Enoxaparin in unstable angina patients who would have been excluded from randomized pivotal trials.

In the present study, we describe the characteristics and examine the anticoagulation levels and safety of subcutaneous enoxaparin in unstable angina (UA)/non-ST-segment elevation myocardial infarction (NSTEMI) patients who would not have been eligible in the Efficacy Safety Subcutaneous Enoxaparin in Non-Q-wave Coronary Events (ESSENCE) and Thrombolysis In Myocardial Infarction (TIMI)-11B trials.
It is not known whether the benefit shown with enoxaparin in the selected population of pivotal trials can be extended to the real world.
In our center, all patients with UA/NSTEMI are anticoagulated with subcutaneous enoxaparin adjusted to creatinine clearance. Among 515 consecutive patients, we identified 174 who would not have been eligible for ESSENCE or TIMI-11B ("EP" group for excluded patients). We evaluated cardiovascular death or non-fatal myocardial infarction (MI), as well as major and minor bleeding events, at 30 days in the EP group and in patients without any of the exclusion criteria ("NEP" group for non-excluded patients).
This EP group was older, had a higher female/male ratio, and more frequently had a history of MI or a diagnosis of non-Q MI on admission than the NEP group. The distribution of the anti-Xa activity was similar in both groups. The bleeding rates (major and minor) at 30 days were similar in the EP and NEP groups (2.3% vs. 2.9%, respectively, P = NS). On multivariate analysis, the use of glycoprotein IIb/IIIa inhibitors and the presence of hypertension were the only independent predictors of bleeding found in the whole population. Compared with the NEP group, the EP group had a fourfold increased rate of death or MI at 30 days (15.5% vs. 4.1%, p < 0.01). On multivariate analysis, the independent predictors of death or MI at 30 days were NSTEMI on admission, creatinine clearance, and heart failure.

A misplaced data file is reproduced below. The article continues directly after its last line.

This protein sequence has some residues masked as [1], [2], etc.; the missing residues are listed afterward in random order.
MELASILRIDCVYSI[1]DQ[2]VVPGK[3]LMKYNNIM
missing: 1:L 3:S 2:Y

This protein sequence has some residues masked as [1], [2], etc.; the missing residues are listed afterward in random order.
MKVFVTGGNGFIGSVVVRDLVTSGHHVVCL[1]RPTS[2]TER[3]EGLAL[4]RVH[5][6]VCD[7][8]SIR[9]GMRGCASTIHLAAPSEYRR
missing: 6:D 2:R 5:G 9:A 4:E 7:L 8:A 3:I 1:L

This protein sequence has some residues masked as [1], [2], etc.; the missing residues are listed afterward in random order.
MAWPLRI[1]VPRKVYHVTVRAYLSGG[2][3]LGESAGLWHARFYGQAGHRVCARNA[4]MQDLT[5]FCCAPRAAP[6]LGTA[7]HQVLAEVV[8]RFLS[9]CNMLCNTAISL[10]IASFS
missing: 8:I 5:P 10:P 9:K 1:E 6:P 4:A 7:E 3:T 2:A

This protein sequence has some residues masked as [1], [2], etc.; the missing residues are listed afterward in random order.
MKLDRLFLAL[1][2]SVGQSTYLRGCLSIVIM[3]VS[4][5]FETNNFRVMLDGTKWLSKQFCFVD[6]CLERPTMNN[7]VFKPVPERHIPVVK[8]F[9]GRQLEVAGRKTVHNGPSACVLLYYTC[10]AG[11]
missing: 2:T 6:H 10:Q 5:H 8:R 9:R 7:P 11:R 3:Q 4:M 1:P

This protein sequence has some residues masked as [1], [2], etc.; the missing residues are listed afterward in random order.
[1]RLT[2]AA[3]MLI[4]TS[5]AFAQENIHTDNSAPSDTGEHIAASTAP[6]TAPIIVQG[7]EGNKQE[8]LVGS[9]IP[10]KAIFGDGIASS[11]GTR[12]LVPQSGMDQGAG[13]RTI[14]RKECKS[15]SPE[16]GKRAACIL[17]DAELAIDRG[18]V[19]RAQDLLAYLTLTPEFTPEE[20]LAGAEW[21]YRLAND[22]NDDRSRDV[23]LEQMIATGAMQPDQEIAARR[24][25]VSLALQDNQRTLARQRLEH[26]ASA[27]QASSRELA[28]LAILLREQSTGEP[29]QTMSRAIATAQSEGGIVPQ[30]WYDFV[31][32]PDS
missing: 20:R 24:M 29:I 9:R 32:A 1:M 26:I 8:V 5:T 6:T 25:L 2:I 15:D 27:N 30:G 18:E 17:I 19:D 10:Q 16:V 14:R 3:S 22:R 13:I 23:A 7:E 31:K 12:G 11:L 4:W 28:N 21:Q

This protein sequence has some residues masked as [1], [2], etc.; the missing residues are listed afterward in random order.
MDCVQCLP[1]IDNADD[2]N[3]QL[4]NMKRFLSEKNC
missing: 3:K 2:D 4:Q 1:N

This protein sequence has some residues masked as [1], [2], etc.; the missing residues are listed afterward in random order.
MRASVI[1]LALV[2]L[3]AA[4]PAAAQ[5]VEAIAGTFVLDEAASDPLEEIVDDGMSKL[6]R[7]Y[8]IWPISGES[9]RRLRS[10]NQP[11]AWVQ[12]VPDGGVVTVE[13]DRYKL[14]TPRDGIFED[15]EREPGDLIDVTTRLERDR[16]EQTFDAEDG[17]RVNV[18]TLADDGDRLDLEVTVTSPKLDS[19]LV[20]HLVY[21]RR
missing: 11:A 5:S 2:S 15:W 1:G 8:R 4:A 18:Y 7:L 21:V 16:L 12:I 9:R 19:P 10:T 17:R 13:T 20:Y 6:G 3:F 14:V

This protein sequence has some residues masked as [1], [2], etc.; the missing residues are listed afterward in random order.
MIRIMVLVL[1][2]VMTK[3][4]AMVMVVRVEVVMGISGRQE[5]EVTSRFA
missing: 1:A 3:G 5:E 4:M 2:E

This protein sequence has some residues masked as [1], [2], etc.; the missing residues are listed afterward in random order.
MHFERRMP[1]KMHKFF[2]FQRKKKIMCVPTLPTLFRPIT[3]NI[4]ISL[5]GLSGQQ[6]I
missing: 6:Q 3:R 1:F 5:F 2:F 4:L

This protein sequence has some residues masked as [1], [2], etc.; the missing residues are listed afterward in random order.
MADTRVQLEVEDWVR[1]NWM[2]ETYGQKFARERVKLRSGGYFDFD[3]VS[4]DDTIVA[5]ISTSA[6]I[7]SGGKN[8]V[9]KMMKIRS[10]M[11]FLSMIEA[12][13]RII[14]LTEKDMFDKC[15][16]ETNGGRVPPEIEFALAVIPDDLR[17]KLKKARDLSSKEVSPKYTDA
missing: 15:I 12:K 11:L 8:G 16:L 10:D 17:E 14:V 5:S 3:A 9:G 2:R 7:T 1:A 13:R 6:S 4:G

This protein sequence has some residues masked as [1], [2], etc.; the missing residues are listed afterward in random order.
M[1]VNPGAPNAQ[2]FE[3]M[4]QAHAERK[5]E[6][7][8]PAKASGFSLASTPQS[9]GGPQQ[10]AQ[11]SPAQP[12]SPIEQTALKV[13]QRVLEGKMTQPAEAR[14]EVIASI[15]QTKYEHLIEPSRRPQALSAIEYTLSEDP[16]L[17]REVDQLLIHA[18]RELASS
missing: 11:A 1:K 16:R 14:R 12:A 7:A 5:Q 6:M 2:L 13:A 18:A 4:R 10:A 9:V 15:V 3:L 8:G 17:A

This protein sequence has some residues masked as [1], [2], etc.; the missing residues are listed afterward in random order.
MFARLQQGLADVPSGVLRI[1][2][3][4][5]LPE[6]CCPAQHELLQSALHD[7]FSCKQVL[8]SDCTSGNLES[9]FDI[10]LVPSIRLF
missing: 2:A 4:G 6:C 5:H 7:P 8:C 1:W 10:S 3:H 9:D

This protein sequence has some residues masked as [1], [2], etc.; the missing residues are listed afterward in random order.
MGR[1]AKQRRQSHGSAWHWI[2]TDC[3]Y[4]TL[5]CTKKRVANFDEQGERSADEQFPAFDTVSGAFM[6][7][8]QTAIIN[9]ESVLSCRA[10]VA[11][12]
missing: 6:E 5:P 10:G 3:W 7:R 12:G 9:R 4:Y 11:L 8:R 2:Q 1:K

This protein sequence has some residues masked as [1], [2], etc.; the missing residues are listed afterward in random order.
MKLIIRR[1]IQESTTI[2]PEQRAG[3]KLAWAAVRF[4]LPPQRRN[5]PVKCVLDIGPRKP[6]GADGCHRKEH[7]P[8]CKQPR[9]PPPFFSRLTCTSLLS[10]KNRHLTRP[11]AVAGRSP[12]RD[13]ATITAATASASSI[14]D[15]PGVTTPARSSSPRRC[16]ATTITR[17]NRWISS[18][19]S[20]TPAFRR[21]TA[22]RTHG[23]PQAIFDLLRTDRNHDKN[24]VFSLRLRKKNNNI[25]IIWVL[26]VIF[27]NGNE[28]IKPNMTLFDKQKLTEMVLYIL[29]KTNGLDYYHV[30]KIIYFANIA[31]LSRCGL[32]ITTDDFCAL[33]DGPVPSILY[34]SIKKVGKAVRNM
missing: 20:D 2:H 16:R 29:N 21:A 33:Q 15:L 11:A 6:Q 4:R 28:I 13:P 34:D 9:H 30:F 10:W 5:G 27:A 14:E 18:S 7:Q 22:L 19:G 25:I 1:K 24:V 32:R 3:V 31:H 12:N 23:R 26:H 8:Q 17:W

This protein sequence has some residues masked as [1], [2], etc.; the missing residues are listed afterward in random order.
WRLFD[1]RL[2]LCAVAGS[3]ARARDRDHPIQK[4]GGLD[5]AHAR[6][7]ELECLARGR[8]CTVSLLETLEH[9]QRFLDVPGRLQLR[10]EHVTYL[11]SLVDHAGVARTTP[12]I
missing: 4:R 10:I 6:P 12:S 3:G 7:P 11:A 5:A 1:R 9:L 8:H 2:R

Patients who do not fit the enrollment criteria of ESSENCE/TIMI-11B have higher risk baseline characteristics for both bleeding and ischemic events. In these patients, enoxaparin with dose adjustment to creatinine clearance provides adequate anti-Xa levels and no excess of bleeding.
AuthorsJean Philippe Collet, Gilles Montalescot, Erika Fine, Jean Louis Golmard, Miles Dalby, Rémi Choussat, Annick Ankri, Raphaëlle Dumaine, Claude Lesty, Nicolas Vignolles, Daniel Thomas
JournalJournal of the American College of Cardiology (J Am Coll Cardiol) Vol. 41 Issue 1 Pg. 8-14 (Jan 1 2003) ISSN: 0735-1097 [Print] United States
PMID12570937 (Publication Type: Comparative Study, Journal Article, Research Support, Non-U.S. Gov't)
Chemical References
  • Anticoagulants
  • Enoxaparin
  • Fibrinolytic Agents
  • Creatinine
  • Factor Xa
  • Aspirin
  • Aged
  • Aged, 80 and over
  • Angina, Unstable (drug therapy, mortality)
  • Anticoagulants (administration & dosage, adverse effects, therapeutic use)
  • Aspirin (therapeutic use)
  • Creatinine (metabolism)
  • Drug Monitoring
  • Enoxaparin (administration & dosage, adverse effects, therapeutic use)
  • Factor Xa (analysis)
  • Female
  • Fibrinolytic Agents (therapeutic use)
  • Hemorrhage (chemically induced, epidemiology)
  • Humans
  • Injections, Subcutaneous
  • Male
  • Middle Aged
  • Myocardial Infarction (drug therapy, mortality)
  • Myocardial Ischemia (epidemiology, etiology)
  • Patient Selection
  • Randomized Controlled Trials as Topic
  • Renal Insufficiency
  • Risk Assessment
  • Treatment Outcome

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